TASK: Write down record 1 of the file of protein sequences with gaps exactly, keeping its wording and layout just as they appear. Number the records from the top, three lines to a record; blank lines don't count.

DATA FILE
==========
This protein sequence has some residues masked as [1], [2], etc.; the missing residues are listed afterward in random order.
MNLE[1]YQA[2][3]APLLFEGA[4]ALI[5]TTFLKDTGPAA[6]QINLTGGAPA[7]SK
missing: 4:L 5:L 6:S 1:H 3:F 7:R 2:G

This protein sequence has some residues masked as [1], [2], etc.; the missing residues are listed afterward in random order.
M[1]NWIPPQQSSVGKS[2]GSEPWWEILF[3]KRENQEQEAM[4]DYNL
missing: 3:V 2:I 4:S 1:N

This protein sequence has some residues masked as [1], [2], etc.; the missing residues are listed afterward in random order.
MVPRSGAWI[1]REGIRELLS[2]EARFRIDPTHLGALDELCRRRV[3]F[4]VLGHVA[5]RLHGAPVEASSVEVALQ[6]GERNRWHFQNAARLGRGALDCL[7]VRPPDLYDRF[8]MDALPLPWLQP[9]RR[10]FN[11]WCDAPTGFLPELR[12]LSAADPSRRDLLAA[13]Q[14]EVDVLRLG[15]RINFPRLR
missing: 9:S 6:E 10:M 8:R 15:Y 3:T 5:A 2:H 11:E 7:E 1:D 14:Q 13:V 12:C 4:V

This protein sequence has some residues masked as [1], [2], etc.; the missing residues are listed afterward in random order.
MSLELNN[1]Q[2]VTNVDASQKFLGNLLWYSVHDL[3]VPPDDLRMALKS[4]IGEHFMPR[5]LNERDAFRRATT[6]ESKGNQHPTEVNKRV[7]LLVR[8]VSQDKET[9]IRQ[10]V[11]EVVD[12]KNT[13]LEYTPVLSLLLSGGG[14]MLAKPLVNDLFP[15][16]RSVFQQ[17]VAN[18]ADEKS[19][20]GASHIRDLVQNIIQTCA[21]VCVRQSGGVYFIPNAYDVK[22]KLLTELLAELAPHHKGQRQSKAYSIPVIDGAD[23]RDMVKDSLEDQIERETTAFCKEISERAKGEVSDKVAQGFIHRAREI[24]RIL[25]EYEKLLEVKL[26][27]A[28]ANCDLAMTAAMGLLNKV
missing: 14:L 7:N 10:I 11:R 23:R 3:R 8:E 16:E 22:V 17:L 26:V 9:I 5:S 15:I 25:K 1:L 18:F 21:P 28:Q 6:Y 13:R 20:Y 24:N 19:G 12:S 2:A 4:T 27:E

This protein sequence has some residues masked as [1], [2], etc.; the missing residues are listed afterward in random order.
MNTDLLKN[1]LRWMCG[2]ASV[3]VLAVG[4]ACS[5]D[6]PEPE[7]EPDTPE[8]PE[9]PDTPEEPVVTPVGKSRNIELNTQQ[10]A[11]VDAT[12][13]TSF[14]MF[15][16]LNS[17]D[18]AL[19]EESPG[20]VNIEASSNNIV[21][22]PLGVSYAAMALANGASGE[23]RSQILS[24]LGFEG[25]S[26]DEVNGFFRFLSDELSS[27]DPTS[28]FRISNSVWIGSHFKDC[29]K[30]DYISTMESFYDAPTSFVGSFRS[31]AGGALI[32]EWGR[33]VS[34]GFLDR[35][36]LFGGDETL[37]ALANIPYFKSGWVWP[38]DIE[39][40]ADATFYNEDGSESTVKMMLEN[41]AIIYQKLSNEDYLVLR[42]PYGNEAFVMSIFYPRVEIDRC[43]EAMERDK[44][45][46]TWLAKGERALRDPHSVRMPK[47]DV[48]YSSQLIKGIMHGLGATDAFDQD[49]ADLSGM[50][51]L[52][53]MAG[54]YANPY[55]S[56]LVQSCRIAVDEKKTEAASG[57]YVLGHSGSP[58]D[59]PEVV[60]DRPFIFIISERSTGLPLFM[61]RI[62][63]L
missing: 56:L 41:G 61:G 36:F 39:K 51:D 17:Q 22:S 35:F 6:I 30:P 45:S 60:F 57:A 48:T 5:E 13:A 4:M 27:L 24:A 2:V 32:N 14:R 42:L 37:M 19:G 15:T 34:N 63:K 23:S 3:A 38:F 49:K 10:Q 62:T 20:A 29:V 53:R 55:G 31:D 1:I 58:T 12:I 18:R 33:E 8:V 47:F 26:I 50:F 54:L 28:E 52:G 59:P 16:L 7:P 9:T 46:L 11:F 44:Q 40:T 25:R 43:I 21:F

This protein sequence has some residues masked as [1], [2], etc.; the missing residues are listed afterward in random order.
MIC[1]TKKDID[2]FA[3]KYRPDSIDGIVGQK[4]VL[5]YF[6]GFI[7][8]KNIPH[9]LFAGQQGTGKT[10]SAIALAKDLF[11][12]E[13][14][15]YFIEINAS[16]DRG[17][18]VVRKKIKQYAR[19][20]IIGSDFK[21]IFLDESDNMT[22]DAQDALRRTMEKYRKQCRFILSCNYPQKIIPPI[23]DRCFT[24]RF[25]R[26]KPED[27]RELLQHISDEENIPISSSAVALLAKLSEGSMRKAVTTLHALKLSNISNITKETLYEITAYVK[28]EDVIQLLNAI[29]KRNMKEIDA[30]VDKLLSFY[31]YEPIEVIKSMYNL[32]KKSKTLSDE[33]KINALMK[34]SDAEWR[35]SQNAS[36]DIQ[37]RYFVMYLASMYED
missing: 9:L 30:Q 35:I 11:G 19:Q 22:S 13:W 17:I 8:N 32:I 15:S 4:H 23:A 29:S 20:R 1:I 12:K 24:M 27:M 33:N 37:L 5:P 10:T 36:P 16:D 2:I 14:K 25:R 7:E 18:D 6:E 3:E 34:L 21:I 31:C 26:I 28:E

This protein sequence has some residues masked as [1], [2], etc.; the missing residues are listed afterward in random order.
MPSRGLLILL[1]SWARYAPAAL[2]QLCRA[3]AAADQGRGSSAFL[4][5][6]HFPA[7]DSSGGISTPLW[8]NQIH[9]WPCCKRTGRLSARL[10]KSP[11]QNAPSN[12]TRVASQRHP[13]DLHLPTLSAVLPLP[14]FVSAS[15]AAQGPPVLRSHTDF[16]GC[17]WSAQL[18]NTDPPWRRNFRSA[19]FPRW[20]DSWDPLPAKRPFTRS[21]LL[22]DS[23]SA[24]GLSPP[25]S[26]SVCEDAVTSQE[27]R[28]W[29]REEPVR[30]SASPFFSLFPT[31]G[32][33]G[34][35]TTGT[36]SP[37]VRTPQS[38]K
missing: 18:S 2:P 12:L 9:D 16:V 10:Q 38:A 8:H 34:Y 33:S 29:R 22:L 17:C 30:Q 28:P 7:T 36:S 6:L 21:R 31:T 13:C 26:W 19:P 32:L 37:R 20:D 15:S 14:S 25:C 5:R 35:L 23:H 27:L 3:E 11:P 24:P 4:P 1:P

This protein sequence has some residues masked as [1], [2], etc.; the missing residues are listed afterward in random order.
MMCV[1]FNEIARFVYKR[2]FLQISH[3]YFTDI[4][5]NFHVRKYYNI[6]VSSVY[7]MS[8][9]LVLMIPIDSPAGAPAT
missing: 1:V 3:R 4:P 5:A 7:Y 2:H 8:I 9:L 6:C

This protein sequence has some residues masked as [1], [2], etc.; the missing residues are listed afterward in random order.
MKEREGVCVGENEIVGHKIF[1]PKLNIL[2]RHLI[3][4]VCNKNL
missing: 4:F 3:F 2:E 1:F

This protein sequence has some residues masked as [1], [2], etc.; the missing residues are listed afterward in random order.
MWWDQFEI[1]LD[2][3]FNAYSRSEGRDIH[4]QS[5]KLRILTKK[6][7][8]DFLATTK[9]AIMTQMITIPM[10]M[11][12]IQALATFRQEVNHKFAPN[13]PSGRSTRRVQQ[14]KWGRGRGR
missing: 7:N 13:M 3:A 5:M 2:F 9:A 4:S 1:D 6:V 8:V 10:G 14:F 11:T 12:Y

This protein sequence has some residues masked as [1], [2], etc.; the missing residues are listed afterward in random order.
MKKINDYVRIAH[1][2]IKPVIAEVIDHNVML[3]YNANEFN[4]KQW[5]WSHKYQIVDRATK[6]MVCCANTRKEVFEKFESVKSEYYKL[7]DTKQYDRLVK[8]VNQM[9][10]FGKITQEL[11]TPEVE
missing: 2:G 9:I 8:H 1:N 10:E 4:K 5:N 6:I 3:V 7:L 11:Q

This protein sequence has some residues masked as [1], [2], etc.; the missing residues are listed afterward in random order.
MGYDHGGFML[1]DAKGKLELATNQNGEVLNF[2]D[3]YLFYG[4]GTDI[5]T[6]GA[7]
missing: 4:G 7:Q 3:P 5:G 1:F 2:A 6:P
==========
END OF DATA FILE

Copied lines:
This protein sequence has some residues masked as [1], [2], etc.; the missing residues are listed afterward in random order.
MNLE[1]YQA[2][3]APLLFEGA[4]ALI[5]TTFLKDTGPAA[6]QINLTGGAPA[7]SK
missing: 4:L 5:L 6:S 1:H 3:F 7:R 2:G